sprinkle: an undergraduate journal of feminist and queer studies


Recent legislation has increased scrutiny and vulnerability to sex worker communities. Sex work has been a highly contested issue in academia and politics, despite its long history. By centering works of thinkers from historically marginalized communities, this research will act intentionally in solidarity with sex workers most vulnerable to harm. Theorizers in Black and Indigenous Feminisms, Queer theory and Trans studies have crafted methodologies to (re)cover and (re)member histories lost to colonial structures of violence. This project centers the epistemologies of these communities in order to account for the variety of intersecting identities held by sex workers. Archival (re)search, oral history, and visual (re)mapping will be used to (re)member sex workers' legacies in San Luis Obispo. As a predominantly white, and wealthy city, this project will give meaning to larger structures that enact this violence and silencing. This paper aims to highlight the unwavering resilience fostered within sex work communities by prioritizing the lived experiences of sex workers as experts in their own identities and experiences.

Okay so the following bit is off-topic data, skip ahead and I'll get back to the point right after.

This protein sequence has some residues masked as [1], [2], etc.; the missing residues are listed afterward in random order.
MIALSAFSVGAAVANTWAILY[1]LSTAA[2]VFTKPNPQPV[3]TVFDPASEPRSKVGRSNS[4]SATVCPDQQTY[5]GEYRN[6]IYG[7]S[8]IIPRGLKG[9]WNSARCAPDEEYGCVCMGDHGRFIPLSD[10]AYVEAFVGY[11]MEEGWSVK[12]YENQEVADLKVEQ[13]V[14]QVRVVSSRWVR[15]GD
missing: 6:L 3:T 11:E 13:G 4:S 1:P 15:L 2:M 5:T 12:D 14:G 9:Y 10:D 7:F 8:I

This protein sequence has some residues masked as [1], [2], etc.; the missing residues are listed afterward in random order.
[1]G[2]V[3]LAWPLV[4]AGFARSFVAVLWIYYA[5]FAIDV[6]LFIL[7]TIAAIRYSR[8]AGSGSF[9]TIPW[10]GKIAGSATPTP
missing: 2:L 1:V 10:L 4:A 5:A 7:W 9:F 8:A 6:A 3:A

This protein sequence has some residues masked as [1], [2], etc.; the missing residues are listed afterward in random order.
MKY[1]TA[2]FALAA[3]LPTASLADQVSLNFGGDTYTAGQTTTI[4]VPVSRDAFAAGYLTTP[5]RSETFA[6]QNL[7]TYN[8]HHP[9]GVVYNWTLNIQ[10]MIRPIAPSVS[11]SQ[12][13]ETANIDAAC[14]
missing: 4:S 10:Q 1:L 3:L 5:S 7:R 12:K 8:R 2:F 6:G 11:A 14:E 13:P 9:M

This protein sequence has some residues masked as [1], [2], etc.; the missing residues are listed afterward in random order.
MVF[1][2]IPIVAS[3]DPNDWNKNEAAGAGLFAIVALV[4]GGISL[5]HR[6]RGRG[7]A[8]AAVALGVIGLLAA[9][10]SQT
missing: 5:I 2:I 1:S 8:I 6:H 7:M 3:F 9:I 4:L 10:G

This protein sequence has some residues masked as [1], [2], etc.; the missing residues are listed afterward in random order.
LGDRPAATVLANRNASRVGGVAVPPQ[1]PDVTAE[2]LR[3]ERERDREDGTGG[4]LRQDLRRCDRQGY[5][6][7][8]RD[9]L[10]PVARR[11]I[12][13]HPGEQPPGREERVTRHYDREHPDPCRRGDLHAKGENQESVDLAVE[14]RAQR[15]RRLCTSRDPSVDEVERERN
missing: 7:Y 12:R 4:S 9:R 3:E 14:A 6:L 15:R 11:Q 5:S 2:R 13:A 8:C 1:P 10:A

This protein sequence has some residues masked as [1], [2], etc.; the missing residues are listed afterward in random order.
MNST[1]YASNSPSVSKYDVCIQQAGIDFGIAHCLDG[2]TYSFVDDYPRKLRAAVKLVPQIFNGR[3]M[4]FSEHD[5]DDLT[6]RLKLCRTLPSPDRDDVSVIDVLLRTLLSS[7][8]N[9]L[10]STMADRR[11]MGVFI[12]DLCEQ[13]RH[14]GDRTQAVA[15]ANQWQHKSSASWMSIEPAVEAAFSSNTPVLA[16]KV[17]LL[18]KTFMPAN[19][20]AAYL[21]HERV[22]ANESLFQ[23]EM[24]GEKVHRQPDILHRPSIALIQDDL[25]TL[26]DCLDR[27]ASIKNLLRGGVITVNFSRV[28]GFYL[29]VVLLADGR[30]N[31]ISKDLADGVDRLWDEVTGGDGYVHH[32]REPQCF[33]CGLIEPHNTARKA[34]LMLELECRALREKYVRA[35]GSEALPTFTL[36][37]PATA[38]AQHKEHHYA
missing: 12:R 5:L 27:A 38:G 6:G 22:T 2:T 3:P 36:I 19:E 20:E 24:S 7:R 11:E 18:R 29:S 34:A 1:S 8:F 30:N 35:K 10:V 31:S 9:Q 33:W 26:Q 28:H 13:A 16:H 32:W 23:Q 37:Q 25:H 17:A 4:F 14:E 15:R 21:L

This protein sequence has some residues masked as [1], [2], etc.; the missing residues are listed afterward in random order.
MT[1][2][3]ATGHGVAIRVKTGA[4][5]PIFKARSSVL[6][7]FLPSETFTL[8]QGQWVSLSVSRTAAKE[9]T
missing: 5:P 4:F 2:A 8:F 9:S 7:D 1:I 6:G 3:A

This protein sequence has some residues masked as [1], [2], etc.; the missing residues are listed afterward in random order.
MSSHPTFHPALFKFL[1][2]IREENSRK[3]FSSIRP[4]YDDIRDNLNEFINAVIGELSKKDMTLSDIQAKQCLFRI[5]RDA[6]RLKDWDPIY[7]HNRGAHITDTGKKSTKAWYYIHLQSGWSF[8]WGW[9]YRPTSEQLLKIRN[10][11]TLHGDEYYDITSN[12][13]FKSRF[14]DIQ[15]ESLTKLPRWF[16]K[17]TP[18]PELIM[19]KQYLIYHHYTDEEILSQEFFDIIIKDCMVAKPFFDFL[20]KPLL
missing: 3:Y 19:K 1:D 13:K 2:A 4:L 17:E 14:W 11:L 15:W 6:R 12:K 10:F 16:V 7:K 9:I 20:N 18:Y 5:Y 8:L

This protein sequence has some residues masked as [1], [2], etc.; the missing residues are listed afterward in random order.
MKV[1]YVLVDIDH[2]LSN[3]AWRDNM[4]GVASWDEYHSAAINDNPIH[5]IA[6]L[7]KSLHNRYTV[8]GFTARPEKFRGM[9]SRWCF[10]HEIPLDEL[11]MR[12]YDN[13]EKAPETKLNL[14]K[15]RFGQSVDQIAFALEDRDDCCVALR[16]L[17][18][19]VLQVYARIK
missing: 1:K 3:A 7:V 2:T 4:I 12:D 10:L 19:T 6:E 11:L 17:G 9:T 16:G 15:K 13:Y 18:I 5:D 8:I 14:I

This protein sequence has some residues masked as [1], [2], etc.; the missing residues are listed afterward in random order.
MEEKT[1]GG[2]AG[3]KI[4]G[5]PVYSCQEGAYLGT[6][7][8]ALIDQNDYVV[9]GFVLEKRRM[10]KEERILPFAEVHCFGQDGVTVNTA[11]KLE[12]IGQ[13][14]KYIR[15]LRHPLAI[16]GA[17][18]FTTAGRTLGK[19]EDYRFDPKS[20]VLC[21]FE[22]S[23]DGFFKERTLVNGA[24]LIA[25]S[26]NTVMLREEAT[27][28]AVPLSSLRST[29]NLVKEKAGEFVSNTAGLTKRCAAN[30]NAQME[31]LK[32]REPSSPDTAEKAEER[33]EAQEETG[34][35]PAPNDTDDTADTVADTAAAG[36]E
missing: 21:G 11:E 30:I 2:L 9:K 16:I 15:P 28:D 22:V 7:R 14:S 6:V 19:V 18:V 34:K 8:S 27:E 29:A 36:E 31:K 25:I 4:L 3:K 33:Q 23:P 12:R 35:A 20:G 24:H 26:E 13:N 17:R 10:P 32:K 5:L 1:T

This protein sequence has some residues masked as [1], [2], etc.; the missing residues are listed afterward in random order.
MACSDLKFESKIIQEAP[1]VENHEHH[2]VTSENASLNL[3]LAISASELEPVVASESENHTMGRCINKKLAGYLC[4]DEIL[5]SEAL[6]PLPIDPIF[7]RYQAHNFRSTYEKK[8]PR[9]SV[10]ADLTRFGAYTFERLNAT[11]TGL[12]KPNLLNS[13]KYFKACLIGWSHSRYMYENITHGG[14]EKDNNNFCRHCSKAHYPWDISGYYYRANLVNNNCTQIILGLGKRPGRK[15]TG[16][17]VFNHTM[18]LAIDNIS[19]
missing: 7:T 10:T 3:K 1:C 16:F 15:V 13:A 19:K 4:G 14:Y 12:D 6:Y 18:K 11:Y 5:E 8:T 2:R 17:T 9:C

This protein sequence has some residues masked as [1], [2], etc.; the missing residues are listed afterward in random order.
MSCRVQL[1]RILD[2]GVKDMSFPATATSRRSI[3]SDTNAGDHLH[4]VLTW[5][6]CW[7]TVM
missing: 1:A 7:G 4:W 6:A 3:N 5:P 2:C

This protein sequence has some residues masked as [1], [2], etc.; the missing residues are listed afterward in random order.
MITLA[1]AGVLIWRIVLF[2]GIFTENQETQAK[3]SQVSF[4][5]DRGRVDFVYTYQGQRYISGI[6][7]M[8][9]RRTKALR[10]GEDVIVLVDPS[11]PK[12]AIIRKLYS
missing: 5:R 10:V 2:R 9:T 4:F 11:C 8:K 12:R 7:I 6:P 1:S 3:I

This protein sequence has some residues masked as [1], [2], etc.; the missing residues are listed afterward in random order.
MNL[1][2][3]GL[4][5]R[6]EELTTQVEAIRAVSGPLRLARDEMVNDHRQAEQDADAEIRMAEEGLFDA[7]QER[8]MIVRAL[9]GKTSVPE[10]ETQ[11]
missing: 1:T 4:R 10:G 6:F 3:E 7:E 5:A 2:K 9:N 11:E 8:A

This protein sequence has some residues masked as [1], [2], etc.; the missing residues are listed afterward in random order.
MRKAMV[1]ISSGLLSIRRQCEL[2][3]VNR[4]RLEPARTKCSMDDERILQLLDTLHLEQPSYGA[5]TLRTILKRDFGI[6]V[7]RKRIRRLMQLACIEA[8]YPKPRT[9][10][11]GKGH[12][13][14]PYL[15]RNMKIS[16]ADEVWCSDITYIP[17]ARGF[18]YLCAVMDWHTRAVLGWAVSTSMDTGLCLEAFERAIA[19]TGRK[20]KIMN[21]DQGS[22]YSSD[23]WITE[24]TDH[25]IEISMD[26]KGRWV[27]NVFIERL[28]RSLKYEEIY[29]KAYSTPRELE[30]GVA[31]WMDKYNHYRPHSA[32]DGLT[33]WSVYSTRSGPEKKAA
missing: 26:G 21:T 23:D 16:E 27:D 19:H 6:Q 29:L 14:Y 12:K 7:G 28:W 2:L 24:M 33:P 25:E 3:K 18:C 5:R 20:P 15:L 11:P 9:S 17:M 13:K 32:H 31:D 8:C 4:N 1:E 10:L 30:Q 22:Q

Publication Date